It wouldn’t be a moral panic without demands that the government do something.
And so it is with the alcohol-fuelled violence panic that swept New South Wales over the Christmas break.
Richard Denniss of the Australia Institute made a few proposals in the Sydney Morning Herald here. Governments could increase alcohol prices by increase taxes or imposing a minimum price. They could restrict pub opening hours. They could even set a maximum blood alcohol level for people in public places.
Such proposals are more or less the sort of neo-prohibition public health activists have wanted for years.
Today Barry O’Farrell announced a crackdown on alcohol venues, with mandatory bottleshop closures at 10:00pm, a 1:30am pub lock-out, and no pub service after 3:00am.
Let’s lay aside whether it is fair to restrict the liberties of all because of the idiocy of a few. It is utterly and despicably perverse that our immediate reaction to a highly publicised violent assault is to blame public policy, or market forces, or “culture” in general.
It’s classic guilt displacement, shifting the responsibility from the perpetrators of violence and onto society. That is, it’s not totally their fault they were violent. Alcohol vendors were plying them with liquor! Lazy politicians were neglecting their regulatory duties! Music videos have been glorifying drinking!
What does this imply for the moral responsibility of the perpetrators? After all, to punish somebody for an act they had little control over would be a travesty of justice.
Perhaps the number of bottleshops in a suburb should be a mitigating factor in sentencing. Of course, none of our latter-day prohibitionists have taken their logic this far. But such perverse reasoning is implicit when we seek social explanations for individual criminal acts.
The perversity increases when you realise that there is no alcohol-fuelled violence crisis. The rate of violence related to alcohol is stable, even declining. (This piece in the Guardian sums up the evidence for New South Wales nicely.)
Our alcohol consumption is steady, too. Australia’s per capita alcohol consumption has been hovering around 10 litres a year for the last few decades. (In the 1970s it was more like 12 litres.)
But regardless of whether it is trending up or trending down, it remains the case that the Australian public consumes a large quantity of alcohol, and gets into very few fights.
There are, as there have always been, brutal thugs who take pleasure from violence. The correct – and most direct – response is to target the thugs, not to fiddle with tax policy.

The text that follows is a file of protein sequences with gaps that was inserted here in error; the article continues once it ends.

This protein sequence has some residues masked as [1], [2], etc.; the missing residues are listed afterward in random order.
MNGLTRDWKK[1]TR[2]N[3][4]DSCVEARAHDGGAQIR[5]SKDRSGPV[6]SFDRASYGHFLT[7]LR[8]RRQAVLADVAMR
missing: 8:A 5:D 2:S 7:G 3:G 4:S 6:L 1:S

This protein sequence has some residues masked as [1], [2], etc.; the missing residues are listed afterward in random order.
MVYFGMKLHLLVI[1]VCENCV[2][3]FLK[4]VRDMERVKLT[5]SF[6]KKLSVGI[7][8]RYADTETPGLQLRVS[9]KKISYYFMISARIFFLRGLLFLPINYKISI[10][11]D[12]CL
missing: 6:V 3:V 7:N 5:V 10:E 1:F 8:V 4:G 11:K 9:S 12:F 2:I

The relationship between alcohol and violence is not as clear cut as you might expect. Yes, much violent crime is caused by intoxicated people. The doctors and police are right. But figuring out whether alcohol actually causes the violence is quite hard.
Correlation, as we all know, is not causation.
The most common theory is that alcohol lowers inhibitions. It directly anesthetises the parts of the brain that we use to regulate our everyday behaviour. Alcohol changes us physically, and in a way that makes some people more aggressive.
From experiments in laboratory settings we know that people who consume alcohol exhibit more aggressive behaviour.
But the inhibition theory is not the only theory which could explain this.
Some experiments have shown that people tend to get more aggressive even when given a placebo. That is, when they are told they are going to have an alcoholic drink, but are secretly given a non-alcoholic tonic, they get aggressive anyway. Thus the ‘expectations’ theory suggests people get more aggressive when intoxicated simply because they expect to get more aggressive when intoxicated. They think aggression is more socially acceptable in a drunk.
There are other theories. The connection between alcohol and violence could be indirect. Intoxication reduces intellectual function, causing us to exaggerate provocation and to needlessly provoke others.
But these theories only take us so far. It’s one thing to show in a lab that people who believe they are intoxicated people are marginally more aggressive than those who are sober. It’s quite another to draw policy conclusions from that finding.
The overwhelming majority of people drink without getting violent. (Some people just get more helpful.) In the real world, humans are able to regulate their behaviour even while intoxicated. Even if alcohol ’causes’ violence, it only causes it rarely, and in a tiny fraction of people.
Even drunk people make choices. Even drunk people can be moral. We are not machines. Public policy ought not to treat us like machines.
The more policy-focused researchers try to side-step this issue with macro-level studies that look at correlations between alcohol consumption in an area and incidents of violence.
That’s where we get the claims that bottleshop density facilitates violence, for instance.
But these studies often struggle to distinguish between other factors. The essential feature of bars and pubs and nightclubs and bottleshops isn’t that they sell alcohol. It’s that they bring large groups of young men together in close proximity.
Ultimately, the neurological, psychological, and sociological evidence about the relationship between alcohol and violence isn’t strong enough to get us away from a simple intuition: violent acts are caused by violent people, regardless of their level of intoxication.
As one paper from 2008 concludes, “alcohol may facilitate violent behavior among those who are already inclined to behave that way. It is also possible that violent adolescents sometimes use alcohol as an excuse for their behavior.”
So the idea that we would be trying to blur the responsibility of violent offenders with alcohol regulation is utterly, utterly repugnant.
It’s exactly what the thugs, and their lawyers, want us to do.